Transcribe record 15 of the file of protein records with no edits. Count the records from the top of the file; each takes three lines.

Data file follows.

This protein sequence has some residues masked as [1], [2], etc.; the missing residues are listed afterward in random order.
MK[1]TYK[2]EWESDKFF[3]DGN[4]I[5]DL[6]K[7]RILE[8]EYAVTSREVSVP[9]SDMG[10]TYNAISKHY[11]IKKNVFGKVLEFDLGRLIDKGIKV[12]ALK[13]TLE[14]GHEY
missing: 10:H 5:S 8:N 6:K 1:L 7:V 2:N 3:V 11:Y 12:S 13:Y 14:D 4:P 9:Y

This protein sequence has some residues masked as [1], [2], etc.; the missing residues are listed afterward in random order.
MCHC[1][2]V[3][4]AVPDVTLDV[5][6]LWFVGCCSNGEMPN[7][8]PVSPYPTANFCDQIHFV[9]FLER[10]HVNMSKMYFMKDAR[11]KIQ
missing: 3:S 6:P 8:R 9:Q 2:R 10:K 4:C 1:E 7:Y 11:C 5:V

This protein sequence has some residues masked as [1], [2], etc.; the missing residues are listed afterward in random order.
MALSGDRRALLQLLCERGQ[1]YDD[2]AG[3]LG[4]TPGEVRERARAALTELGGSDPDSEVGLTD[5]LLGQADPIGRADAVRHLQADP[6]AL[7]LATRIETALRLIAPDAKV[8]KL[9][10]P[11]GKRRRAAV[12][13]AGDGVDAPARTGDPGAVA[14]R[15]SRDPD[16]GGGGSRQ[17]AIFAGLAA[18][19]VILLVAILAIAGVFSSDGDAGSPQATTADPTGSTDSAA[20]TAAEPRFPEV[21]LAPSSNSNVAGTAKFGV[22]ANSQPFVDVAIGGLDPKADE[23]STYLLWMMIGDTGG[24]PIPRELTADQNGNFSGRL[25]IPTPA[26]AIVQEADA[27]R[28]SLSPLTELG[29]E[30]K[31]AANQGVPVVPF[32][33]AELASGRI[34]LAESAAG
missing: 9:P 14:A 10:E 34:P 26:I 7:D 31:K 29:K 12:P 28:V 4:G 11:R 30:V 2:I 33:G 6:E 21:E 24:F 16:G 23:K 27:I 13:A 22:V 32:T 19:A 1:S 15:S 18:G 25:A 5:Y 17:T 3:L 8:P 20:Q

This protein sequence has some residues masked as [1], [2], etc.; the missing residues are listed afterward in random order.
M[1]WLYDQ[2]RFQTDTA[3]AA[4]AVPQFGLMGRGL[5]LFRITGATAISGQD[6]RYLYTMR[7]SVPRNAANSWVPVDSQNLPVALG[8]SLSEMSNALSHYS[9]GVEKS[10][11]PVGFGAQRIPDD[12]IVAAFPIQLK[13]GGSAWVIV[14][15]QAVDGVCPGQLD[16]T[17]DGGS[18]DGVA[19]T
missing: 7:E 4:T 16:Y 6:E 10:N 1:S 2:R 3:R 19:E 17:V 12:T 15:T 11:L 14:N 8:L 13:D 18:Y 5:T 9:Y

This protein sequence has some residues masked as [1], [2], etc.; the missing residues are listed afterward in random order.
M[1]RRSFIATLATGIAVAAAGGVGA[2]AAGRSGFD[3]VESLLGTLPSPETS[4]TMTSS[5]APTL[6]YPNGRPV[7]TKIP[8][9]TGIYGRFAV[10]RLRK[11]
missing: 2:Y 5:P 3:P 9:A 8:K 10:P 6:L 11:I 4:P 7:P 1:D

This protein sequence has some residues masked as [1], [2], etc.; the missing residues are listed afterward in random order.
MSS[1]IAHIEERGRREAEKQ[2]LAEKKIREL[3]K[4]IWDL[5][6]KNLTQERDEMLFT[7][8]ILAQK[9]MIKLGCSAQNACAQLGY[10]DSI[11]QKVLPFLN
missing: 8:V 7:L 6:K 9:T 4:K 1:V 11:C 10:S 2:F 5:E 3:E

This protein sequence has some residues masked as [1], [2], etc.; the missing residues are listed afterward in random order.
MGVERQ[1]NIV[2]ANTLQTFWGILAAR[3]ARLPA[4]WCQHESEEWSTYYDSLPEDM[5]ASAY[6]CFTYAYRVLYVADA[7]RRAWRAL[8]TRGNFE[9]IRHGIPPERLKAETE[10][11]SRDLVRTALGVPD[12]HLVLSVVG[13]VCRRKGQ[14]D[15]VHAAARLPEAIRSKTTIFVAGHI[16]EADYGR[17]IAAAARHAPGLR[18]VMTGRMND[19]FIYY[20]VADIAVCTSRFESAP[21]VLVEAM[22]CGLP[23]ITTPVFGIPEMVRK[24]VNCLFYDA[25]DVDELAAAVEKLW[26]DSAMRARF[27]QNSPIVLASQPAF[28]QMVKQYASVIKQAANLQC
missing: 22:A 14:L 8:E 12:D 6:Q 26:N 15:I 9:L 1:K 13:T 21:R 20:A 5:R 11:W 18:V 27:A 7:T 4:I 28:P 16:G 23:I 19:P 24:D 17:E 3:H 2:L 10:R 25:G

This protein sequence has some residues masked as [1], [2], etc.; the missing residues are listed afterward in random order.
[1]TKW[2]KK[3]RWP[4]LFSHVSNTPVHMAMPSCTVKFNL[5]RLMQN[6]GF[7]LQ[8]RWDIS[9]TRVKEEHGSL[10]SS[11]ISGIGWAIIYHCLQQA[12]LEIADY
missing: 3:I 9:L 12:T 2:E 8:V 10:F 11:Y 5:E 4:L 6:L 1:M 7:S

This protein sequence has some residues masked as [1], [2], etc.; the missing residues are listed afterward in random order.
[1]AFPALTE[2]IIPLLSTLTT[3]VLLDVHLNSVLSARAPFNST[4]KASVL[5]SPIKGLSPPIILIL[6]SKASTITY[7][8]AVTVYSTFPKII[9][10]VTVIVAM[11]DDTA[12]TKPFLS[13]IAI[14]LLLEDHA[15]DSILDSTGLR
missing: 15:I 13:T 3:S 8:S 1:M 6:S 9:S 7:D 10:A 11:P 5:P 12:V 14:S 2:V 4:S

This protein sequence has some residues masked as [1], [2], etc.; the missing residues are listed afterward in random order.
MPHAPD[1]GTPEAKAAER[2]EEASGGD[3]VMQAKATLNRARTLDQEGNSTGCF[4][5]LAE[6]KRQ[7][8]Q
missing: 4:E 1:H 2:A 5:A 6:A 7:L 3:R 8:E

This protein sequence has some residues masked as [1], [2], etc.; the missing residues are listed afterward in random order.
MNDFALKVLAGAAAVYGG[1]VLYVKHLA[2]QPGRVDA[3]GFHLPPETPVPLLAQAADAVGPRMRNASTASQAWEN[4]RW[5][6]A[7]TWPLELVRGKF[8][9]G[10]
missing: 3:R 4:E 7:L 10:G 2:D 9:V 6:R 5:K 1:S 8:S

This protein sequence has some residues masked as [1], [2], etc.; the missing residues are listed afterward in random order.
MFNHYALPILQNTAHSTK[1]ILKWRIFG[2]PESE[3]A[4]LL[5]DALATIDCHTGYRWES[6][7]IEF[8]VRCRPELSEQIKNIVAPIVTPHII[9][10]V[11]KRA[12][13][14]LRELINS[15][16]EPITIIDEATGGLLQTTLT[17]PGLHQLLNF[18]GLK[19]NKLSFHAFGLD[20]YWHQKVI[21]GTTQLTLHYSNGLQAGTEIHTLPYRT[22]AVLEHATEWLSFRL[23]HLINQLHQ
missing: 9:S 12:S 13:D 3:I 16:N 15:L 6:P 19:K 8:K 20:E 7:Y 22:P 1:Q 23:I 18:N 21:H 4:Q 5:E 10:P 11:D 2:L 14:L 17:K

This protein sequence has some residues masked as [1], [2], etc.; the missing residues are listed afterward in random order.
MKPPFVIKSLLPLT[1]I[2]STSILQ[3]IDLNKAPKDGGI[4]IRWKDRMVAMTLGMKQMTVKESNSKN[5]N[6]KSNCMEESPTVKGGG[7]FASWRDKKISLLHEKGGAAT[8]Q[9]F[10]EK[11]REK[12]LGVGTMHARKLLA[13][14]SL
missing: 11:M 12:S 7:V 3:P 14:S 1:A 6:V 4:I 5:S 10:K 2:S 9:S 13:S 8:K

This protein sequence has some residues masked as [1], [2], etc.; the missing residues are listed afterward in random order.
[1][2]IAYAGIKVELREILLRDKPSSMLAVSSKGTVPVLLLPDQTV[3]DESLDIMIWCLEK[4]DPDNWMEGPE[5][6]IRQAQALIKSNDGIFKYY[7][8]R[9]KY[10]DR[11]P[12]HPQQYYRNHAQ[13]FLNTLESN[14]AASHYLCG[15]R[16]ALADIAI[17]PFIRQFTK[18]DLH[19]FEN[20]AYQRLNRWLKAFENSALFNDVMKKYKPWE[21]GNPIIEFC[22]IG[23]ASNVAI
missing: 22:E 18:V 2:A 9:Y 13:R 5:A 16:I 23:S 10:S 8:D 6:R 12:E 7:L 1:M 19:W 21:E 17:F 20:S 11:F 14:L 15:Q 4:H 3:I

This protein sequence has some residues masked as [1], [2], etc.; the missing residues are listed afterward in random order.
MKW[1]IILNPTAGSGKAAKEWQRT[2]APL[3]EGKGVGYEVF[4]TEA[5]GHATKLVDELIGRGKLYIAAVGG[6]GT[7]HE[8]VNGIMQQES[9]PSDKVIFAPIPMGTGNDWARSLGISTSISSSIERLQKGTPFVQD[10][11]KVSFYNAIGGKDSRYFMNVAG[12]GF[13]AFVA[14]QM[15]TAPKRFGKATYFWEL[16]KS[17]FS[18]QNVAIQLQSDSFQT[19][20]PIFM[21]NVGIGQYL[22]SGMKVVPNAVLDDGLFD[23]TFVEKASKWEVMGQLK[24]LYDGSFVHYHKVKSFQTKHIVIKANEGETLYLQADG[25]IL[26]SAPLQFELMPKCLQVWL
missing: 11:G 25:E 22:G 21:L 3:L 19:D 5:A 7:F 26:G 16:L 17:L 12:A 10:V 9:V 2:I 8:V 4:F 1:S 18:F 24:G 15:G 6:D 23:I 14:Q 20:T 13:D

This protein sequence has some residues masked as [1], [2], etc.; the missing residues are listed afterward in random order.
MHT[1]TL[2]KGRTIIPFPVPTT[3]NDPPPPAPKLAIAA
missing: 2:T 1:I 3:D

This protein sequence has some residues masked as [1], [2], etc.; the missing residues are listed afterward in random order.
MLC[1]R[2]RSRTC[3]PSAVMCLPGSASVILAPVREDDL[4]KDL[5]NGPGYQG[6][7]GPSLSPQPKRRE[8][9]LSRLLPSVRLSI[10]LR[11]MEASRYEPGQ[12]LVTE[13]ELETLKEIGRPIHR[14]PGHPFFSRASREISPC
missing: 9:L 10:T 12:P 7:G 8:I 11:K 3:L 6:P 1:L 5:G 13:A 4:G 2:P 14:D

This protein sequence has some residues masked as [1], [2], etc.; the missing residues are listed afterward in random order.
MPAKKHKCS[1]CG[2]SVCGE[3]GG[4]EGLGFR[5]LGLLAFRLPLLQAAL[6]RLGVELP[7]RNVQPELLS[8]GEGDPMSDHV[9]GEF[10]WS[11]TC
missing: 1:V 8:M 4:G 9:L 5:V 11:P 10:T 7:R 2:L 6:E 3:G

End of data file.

This protein sequence has some residues masked as [1], [2], etc.; the missing residues are listed afterward in random order.
MKW[1]IILNPTAGSGKAAKEWQRT[2]APL[3]EGKGVGYEVF[4]TEA[5]GHATKLVDELIGRGKLYIAAVGG[6]GT[7]HE[8]VNGIMQQES[9]PSDKVIFAPIPMGTGNDWARSLGISTSISSSIERLQKGTPFVQD[10][11]KVSFYNAIGGKDSRYFMNVAG[12]GF[13]AFVA[14]QM[15]TAPKRFGKATYFWEL[16]KS[17]FS[18]QNVAIQLQSDSFQT[19][20]PIFM[21]NVGIGQYL[22]SGMKVVPNAVLDDGLFD[23]TFVEKASKWEVMGQLK[24]LYDGSFVHYHKVKSFQTKHIVIKANEGETLYLQADG[25]IL[26]SAPLQFELMPKCLQVWL
missing: 11:G 25:E 22:G 21:L 3:L 19:D 5:A 7:F 26:G 16:L 17:L 12:A 10:V 9:V 2:I 8:V 4:F 1:S 18:F 24:G 15:G 6:D 23:I 14:Q 20:T 13:D